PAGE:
Remebering Padre Mario
Fr. Mario was born and ordained in Honduras, as part of a religious order. In the 1980s, he served a community of Salvadoran refugees who’d fled across the Honduran border to escape El Salvador’s civil war. In 1992, at the war’s end, he accompanied them back to San Jose Villanueva, the town just across the highway from COAR. They were still afraid of what might happen to them, and he became their advocate, protector, and pastor. Fr. Bob Sanson, retired priest of the Diocese of Cleveland, recalls “He risked his own life to save some from persecution and rape. He even stood up to authorities and soldiers, and “embellished the truth” that he worked for the United Nations, or whatever he could say to stop the violence!”
While in San Jose, his energy was boundless, building a school, computer center, day care, and overseeing countless services for the parish. He remained steadfast as gangs menaced his community. Fr. Mario had a large parish, which had originally been served by the Cleveland Missionaries. There are also many small hamlets (cantones) over a large area, where he would celebrate Mass – hopefully once a month. The roads (or cowpaths) were and still are very poor, and it was difficult even with a four-wheel vehicle. But he became a close friend of Cleveland missionary, Fr. Ken Myers, who gave up his pastorate in the neighboring parish of Zaragoza in 1980 to found the Children’s Village for the orphans of the Salvadoran Civil War. St. Romero, and the two Cleveland women, Sr. Dorothy Kazel, OSU, and Miss Jean Donovan, would bring orphans and refugees there. Forty years ago, Romero was assassinated March 24, 1980, and the women were martyred December 2,1980. Fr. Ken then named the Village after St. Oscar Romero. Fr. Mario served the children there along with Fr. Myers, and did even more after Fr. Myers’ sudden death from a heart attack in 2002. In fact, many COAR children were brought through our gates by Fr. Mario. When he identified families in distress, he was fearless, yet gentle and compassionate in assessing the situation. Often he had to risk the wrath and reprisals of those who held the children: drug-addicted, mentally ill, or criminal. He extended his pastoral care to frequent visits with his parish’s children, keeping them connected with their families and community as they healed. He often said Mass for the COAR school. His homilies were legendary, enthusiastic and optimistic.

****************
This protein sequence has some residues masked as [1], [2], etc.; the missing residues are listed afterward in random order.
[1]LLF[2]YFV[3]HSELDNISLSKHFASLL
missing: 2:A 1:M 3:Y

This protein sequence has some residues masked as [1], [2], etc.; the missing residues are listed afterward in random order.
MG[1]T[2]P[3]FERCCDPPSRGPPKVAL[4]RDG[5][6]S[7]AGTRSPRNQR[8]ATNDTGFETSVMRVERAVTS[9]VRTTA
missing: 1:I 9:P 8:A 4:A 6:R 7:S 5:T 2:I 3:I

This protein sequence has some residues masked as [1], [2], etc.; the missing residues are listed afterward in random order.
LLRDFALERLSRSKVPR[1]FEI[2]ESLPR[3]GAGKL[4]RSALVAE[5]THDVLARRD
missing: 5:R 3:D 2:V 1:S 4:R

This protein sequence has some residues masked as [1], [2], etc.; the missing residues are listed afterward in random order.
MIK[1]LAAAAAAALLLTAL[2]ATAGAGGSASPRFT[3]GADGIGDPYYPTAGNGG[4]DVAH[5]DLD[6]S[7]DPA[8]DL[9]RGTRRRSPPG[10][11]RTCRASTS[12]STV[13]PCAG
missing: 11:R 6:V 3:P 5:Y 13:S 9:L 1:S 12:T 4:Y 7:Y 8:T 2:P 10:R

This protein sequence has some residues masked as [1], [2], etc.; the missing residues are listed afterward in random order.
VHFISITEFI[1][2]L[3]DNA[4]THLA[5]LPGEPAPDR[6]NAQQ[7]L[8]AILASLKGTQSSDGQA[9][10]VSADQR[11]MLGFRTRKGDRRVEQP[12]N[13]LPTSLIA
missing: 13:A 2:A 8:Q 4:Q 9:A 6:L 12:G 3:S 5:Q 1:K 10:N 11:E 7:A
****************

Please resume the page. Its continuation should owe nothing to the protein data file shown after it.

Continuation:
Fr. Bob Sanson, then pastor of St. Joseph Church in Strongsville and member of the Board of Trustees of COAR, was looking for a possible sister parish relationship with a church in El Salvador. He wanted an arrangement that would be a truly reciprocal sharing of blessings and learning from one another. He asked advice from Sr. Mary Pat Driscoll, sister of the Incarnate Word of Houston, Texas and then Director of COAR. She suggested that Fr. Mario would understand and embrace a sister-parish in Cleveland. After preliminaries on-line, Fr. Bob went with a contingent of St. Joseph’s Parishioners in 2004 to meet Fr. Mario, and an agreement was forged and signed.
On August 25, Bishop Lenihan notified us that Fr. Mario had passed away from COVID-19, in a hospital in San Pedro Sula, the closest large city. He celebrated the funeral Mass and burial. Fr. Mario will be remembered fondly and devotedly as a wonderful pastor who served his people with all his heart and energy – which was considerable. He managed to find the resources in a very poor country to help raise people out of poverty – especially in his support for his parish school.
Vaya con Dios, amigo y nuestro pastor!